A new calculation using the Drake formula showed that mankind is lonely in its galaxy with a probability of 53–99.6%

    While working at the Los Alamos National Laboratory in New Mexico in 1950, physicist Enrico Fermi asked his colleagues the famous question: “Where are they?” . The Nobel Prize winner drew attention to the discrepancy, which he found strange. Given such a large number of stars in our galaxy, even a tiny chance of life near any particular star means having a large number of alien civilizations. Further, assuming reasonable probabilities about the ability of aliens to interstellar travel, physical changes in the surrounding space or communications, we should already see evidence of their existence. And we do not see. This discrepancy has become known as the Fermi paradox., and the corresponding absence of life in the observable Universe is called Fermi observation .

    Many hypotheses tried to explain the Fermi paradox. For example, that other civilizations deliberately hide themselves or self-destruct before they learn to travel between the stars or establish communication over a long distance. The main problem of such hypotheses is that the supposed mechanism of concealing one’s existence or self-destruction must be extremely reliable: if only 99% of civilizations destroy themselves, this will not help much in resolving the paradox.

    Thus, all these hypotheses remain highly speculative and largely rely only on assumptions about some universal motives or social dynamics of aliens, while we cannot claim to have similar knowledge about our own world. These hypotheses are not considered because of independent scientific credibility, but only because they offer a solution to the Fermi paradox.

    Scientists from the Institute for the Future of Humanity at the University of Oxford published a scientific paper in which they show that "correct handling of scientific uncertainties dissolves the Fermi paradox." In other words, our uniqueness in the Universe and the absence of observable alien life is not at all a “paradox” and not an unlikely event.

    The authors of the scientific paper criticize the fact that the Drake formula is used with point estimates. However, such point estimates "imply knowledge of the processes (especially those related to the origin of life), which are untenable, given the current state of science." According to British scientists, taking into account realistic uncertainty, point estimates should be replaced by probability distributions that reflect current scientific understanding. And then, according to the Drake formula, a completely different picture is obtained - and all sorts of reasons already disappear to be sure that the Galaxy (or the observable Universe) contains other civilizations.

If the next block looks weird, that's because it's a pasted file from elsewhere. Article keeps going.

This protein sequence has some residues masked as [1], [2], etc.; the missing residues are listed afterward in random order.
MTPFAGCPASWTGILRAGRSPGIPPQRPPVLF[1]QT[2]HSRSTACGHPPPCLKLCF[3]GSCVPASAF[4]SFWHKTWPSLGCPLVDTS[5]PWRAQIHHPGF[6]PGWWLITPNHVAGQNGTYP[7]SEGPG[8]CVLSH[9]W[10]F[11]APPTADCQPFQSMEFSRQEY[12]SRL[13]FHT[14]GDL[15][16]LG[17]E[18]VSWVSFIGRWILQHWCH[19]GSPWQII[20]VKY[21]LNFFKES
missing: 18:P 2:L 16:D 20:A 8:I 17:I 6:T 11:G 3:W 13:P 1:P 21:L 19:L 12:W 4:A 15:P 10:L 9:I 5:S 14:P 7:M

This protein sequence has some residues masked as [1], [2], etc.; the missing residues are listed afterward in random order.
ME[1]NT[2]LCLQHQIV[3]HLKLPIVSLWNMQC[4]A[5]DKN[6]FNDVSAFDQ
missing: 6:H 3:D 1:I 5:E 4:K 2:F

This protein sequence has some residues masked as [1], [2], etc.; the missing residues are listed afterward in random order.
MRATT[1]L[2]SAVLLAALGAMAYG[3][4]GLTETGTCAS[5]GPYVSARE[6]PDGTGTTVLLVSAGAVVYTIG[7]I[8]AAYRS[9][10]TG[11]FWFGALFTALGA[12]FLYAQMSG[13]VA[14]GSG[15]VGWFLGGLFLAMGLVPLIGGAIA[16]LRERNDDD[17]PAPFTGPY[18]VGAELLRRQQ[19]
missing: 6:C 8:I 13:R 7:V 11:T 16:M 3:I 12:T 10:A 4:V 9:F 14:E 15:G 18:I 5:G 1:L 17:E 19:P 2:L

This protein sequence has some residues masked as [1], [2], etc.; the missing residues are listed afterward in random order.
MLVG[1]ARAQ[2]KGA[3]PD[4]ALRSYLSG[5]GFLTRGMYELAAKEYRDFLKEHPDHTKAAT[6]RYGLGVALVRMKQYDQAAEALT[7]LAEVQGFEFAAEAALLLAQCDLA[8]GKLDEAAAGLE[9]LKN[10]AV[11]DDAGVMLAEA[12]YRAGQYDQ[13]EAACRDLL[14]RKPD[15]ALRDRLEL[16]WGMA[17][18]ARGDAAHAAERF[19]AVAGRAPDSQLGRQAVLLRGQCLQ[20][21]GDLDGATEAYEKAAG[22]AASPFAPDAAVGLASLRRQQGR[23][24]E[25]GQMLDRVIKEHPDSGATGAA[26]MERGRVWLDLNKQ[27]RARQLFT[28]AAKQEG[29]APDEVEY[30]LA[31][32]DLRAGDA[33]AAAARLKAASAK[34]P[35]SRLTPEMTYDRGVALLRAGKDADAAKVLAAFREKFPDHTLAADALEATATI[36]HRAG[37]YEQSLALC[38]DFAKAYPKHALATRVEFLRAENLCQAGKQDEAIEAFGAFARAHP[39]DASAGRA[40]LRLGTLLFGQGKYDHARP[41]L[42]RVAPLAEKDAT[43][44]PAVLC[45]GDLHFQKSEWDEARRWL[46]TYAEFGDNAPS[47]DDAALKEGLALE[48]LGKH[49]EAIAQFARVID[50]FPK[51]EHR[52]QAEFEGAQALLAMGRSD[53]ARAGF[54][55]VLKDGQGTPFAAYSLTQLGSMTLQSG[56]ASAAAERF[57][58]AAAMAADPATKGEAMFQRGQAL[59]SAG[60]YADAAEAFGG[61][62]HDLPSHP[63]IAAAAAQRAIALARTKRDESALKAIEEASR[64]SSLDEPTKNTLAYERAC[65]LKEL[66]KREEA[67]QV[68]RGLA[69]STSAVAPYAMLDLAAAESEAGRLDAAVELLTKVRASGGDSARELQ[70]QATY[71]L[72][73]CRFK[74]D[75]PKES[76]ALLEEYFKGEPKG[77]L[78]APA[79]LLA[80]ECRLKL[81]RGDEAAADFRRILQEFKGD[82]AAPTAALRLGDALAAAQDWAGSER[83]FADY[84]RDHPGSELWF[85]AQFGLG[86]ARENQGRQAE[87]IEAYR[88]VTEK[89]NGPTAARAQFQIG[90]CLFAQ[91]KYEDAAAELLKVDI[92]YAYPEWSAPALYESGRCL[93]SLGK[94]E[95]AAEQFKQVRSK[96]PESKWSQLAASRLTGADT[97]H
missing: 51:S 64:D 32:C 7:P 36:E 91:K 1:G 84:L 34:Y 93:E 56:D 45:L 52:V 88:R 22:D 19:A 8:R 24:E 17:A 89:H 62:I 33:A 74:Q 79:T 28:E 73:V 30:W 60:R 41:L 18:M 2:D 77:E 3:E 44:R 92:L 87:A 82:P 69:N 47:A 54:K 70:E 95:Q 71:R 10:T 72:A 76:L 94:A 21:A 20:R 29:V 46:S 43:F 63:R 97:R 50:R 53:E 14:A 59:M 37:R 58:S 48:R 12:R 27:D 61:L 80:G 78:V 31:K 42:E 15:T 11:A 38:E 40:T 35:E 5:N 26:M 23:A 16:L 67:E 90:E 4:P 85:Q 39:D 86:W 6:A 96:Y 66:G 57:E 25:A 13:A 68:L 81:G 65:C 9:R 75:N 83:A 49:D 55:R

The second result of scientific work: scientists have shown that, taking into account the observed limits of the prevalence of other civilizations, "our updated probabilities suggest that there is a significant likelihood that we are alone." The authors found qualitatively similar results in two different methods: using author's estimates of modern scientific knowledge related to key parameters, and using divergent estimates of these parameters in astrobiological literature as an intermediate parameter for current scientific uncertainty.

    The calculation by this method showed a rather high probability that humanity is alone in its own Milky Way galaxy (53–99.6%) or even in the entire observable Universe (39–85%). Accordingly, the authors of the scientific work answer the famous question “Where are they?”: “Probably very far, and quite possibly, beyond the cosmological horizon and forever unattainable.”

    From the above, a third conclusion follows that pessimism for the survival of humanity, based on the Fermi paradox, is unfounded. In other words, humanity has good chances for survival , and it is impossible to draw conclusions about the inevitability of self-destruction of civilization on the basis that there is not a single sufficiently developed civilization in the observed Universe. Perhaps this is the most optimistic result of the published scientific work.

    Article published June 6, 2018 on the site of preprints arXiv.org (arXiv: 1806.02404v1).

    Ilon Musk reacted to the calculations of British experts. "It's strange," - he wrote he tweeted.

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